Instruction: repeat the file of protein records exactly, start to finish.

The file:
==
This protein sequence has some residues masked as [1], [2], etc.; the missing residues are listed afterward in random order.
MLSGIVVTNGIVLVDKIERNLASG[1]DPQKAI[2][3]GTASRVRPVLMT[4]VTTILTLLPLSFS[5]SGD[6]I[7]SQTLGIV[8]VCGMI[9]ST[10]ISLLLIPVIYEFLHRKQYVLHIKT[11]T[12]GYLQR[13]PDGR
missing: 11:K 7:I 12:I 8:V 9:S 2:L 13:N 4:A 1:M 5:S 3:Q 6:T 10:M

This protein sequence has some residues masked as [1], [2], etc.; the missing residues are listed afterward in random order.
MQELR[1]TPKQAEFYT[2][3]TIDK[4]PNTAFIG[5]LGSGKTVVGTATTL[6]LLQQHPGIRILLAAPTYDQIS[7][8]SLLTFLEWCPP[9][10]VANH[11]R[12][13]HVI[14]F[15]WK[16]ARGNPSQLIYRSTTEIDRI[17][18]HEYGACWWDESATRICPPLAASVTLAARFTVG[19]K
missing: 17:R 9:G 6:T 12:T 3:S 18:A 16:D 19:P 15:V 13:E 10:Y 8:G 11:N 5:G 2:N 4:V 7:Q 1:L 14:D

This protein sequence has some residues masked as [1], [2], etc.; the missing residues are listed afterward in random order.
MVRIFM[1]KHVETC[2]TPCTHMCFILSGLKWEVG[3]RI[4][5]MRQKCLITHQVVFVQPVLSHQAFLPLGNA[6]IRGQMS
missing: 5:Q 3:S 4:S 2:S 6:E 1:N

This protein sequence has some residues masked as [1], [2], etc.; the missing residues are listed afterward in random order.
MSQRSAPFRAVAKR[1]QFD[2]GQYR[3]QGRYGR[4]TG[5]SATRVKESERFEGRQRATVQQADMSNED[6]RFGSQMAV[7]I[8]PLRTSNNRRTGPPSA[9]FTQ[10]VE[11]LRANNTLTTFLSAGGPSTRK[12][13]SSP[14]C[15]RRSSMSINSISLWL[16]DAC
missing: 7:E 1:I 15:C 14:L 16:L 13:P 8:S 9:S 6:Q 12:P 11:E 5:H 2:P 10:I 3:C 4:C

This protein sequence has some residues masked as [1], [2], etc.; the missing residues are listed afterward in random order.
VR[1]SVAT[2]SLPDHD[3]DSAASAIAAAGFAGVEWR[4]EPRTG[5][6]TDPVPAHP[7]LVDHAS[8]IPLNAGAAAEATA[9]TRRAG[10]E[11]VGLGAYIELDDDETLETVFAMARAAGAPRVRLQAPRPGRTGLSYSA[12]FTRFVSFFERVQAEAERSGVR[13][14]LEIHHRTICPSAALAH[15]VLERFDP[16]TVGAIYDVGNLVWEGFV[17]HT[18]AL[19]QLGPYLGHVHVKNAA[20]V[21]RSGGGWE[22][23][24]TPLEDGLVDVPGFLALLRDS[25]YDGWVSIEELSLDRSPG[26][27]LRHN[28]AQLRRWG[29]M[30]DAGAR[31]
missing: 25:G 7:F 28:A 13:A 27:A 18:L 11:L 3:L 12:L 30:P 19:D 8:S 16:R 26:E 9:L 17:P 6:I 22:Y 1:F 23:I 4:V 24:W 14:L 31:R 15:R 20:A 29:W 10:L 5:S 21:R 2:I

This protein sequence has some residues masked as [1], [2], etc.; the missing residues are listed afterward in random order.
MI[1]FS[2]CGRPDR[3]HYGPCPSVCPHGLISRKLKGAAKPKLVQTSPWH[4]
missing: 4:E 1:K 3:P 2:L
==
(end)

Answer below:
This protein sequence has some residues masked as [1], [2], etc.; the missing residues are listed afterward in random order.
MLSGIVVTNGIVLVDKIERNLASG[1]DPQKAI[2][3]GTASRVRPVLMT[4]VTTILTLLPLSFS[5]SGD[6]I[7]SQTLGIV[8]VCGMI[9]ST[10]ISLLLIPVIYEFLHRKQYVLHIKT[11]T[12]GYLQR[13]PDGR
missing: 11:K 7:I 12:I 8:V 9:S 2:L 13:N 4:A 1:M 5:S 3:Q 6:T 10:M

This protein sequence has some residues masked as [1], [2], etc.; the missing residues are listed afterward in random order.
MQELR[1]TPKQAEFYT[2][3]TIDK[4]PNTAFIG[5]LGSGKTVVGTATTL[6]LLQQHPGIRILLAAPTYDQIS[7][8]SLLTFLEWCPP[9][10]VANH[11]R[12][13]HVI[14]F[15]WK[16]ARGNPSQLIYRSTTEIDRI[17][18]HEYGACWWDESATRICPPLAASVTLAARFTVG[19]K
missing: 17:R 9:G 6:T 12:T 3:S 18:A 16:D 19:P 15:V 13:E 10:Y 8:G 11:N 5:G 2:N 4:V 7:Q 1:L 14:D

This protein sequence has some residues masked as [1], [2], etc.; the missing residues are listed afterward in random order.
MVRIFM[1]KHVETC[2]TPCTHMCFILSGLKWEVG[3]RI[4][5]MRQKCLITHQVVFVQPVLSHQAFLPLGNA[6]IRGQMS
missing: 5:Q 3:S 4:S 2:S 6:E 1:N

This protein sequence has some residues masked as [1], [2], etc.; the missing residues are listed afterward in random order.
MSQRSAPFRAVAKR[1]QFD[2]GQYR[3]QGRYGR[4]TG[5]SATRVKESERFEGRQRATVQQADMSNED[6]RFGSQMAV[7]I[8]PLRTSNNRRTGPPSA[9]FTQ[10]VE[11]LRANNTLTTFLSAGGPSTRK[12][13]SSP[14]C[15]RRSSMSINSISLWL[16]DAC
missing: 7:E 1:I 15:C 14:L 16:L 13:P 8:S 9:S 6:Q 12:P 11:E 5:H 2:P 10:I 3:C 4:C

This protein sequence has some residues masked as [1], [2], etc.; the missing residues are listed afterward in random order.
VR[1]SVAT[2]SLPDHD[3]DSAASAIAAAGFAGVEWR[4]EPRTG[5][6]TDPVPAHP[7]LVDHAS[8]IPLNAGAAAEATA[9]TRRAG[10]E[11]VGLGAYIELDDDETLETVFAMARAAGAPRVRLQAPRPGRTGLSYSA[12]FTRFVSFFERVQAEAERSGVR[13][14]LEIHHRTICPSAALAH[15]VLERFDP[16]TVGAIYDVGNLVWEGFV[17]HT[18]AL[19]QLGPYLGHVHVKNAA[20]V[21]RSGGGWE[22][23][24]TPLEDGLVDVPGFLALLRDS[25]YDGWVSIEELSLDRSPG[26][27]LRHN[28]AQLRRWG[29]M[30]DAGAR[31]
missing: 25:G 7:F 28:A 13:A 27:A 18:L 11:L 3:L 12:L 30:P 19:D 8:S 16:R 26:E 9:L 17:P 6:I 22:Y 1:F 23:I 4:V 24:W 14:L 31:R 15:R 20:A 29:W 10:L 5:S 21:R 2:I

This protein sequence has some residues masked as [1], [2], etc.; the missing residues are listed afterward in random order.
MI[1]FS[2]CGRPDR[3]HYGPCPSVCPHGLISRKLKGAAKPKLVQTSPWH[4]
missing: 4:E 1:K 3:P 2:L